Actually it was only 2:35 a.m. and Barack Obama was texting me, and I'm nowhere near the White House, to let me know that he had picked Joe Biden as his running mate.
Pundits have been making much of Obama's use of hip technology to get his message across and to raise money. And even though Republicans have web sites, the same pundits have been clucking over John McCain's personal reluctance to go digital.
But several hours before Barack texted me, the New York Times told me he'd picked Biden for his V.P., so the whole texting thing was neat but anticlimactic, plus it woke me up in the middle of the night.
The Obama organization actually sent me two texts – perhaps because they didn't want me to go back to sleep just yet, and to make sure that I really did get the message, Barack also sent me an email himself in case my texting skills were like those of Sen. McCain (I know the email's really from Sen. Obama, and not his organization, since it's signed "Barack," and since I got several more emails from him during the daylight hours; it seems he's become my new best friend).
My message alert is quiet, but this text proved a wake-up call, and the one that followed it a few minutes later was the snooze alarm
It remains to be seen whether Joe Biden can live down plagiarizing law school papers and campaign speeches or calling his new best friend Barack "the first mainstream African-American who is articulate." And if that wasn't blatant enough, Biden added that Obama was "bright and clean and a nice-looking guy."
As far as Biden's technological prowess goes, according to the American Association for the Advancement of Science, the new would-be Veep is in favor of science and technology, so perhaps that's what qualified him to be on the same ticket as the clean and articulate Obama, though there doesn't seem to be anything more specific online about Biden's own use of digital technology, or his reluctance to use it. Actually Joe Biden has begun sending me emails as well -- it's so cool to be on a first-name basis with important people -- but the pundits are saying it's Biden's foreign affairs experience, not his ability to code or use smiley faces, that did the trick.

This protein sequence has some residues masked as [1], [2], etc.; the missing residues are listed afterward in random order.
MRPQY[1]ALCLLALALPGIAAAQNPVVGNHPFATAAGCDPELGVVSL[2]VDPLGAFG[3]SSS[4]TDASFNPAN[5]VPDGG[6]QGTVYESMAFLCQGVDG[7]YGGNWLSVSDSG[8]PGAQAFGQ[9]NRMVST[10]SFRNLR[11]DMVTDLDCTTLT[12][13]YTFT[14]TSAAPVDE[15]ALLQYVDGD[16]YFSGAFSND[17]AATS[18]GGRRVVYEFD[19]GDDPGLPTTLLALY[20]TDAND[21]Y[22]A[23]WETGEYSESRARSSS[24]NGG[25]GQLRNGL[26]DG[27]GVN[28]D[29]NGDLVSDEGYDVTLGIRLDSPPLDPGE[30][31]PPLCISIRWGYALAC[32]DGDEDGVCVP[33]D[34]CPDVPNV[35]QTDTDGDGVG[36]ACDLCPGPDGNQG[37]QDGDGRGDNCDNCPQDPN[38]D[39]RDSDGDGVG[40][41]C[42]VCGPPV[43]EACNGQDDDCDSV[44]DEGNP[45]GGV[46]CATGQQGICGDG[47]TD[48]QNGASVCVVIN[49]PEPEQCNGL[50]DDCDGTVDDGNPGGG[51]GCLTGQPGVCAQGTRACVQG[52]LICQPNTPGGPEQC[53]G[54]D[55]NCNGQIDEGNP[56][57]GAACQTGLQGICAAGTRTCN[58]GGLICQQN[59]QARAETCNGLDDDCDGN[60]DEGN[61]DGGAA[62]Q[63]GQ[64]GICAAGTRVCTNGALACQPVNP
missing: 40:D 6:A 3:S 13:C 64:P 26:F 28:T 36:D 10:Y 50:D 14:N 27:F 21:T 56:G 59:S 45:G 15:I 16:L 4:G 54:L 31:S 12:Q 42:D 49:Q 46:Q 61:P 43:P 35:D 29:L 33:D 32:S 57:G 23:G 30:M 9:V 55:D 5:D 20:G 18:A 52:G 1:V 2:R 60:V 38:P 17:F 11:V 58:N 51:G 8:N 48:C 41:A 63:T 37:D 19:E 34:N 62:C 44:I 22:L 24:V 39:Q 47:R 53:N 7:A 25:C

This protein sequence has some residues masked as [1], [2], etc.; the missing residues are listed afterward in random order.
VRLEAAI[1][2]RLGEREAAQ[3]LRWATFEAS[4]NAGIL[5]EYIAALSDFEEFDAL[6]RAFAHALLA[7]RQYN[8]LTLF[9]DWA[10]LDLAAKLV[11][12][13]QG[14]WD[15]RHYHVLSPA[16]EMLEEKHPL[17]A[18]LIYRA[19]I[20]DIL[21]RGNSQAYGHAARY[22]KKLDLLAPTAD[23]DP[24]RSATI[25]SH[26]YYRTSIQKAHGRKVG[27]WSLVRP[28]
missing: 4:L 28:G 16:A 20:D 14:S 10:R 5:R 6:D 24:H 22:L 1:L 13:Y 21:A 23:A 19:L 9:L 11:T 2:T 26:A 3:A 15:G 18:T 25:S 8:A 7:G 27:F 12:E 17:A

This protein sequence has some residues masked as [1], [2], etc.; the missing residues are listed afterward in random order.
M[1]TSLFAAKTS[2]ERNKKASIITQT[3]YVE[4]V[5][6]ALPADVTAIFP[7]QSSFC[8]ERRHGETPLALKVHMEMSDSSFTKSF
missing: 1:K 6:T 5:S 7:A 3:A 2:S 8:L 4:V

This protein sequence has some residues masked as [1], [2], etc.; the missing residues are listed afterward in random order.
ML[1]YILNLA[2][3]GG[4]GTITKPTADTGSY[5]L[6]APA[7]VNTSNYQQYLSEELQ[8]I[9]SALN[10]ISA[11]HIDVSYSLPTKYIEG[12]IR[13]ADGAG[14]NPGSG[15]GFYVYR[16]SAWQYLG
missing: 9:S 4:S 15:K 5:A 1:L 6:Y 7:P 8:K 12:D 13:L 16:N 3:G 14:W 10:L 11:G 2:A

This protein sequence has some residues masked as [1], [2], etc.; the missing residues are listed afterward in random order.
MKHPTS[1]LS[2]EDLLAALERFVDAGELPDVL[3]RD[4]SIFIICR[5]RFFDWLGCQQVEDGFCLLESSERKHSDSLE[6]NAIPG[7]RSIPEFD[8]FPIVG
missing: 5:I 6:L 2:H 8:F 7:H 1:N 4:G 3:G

And while McCain has called himself "computer illiterate" and he admitted to the New York Times "that he depends on his wife and staff to show him Web sites," his writers seem to be well-enough versed in the ways of the Web to crib a speech on the Russian invasion of Georgia from Wikipedia. No one really expects politicians to come up with original ideas or to acknowledge their sources (after all, they're not in school any more), but in this case pundits aren't sure whether to celebrate the McCain campaign's new-found Internet prowess or to lament that Republican strategists are relying on Wikipedia for their facts.
Although the Democrats have a knack for snatching defeat from the jaws of victory (a phrase I plagiarized from Jon Stewart's "Daily Show"), it's probably best that their candidate is Obama and not Hillary Clinton, since though she's also articulate, bright and clean, and she has her own issues with unattributed borrowing, not to mention making things up about landing in Bosnia under fire, something even Wikipedia editors would have caught and corrected, she campaigned on her ability to use a land line, not a cell phone.
And as both Sen. Clinton and Sen. Obama seem to have realized, if the fate of the free world hinges on who's got the fastest thumbs on the red cell phone, then John McCain, who's still on the other side of the digital divide, would be in big trouble when it's 3 a.m. and someone's texting the White House.
Barack Obama didn't pick Hillary Clinton as his running mate because she campaigned on her ability to use a wired phone, which is so last century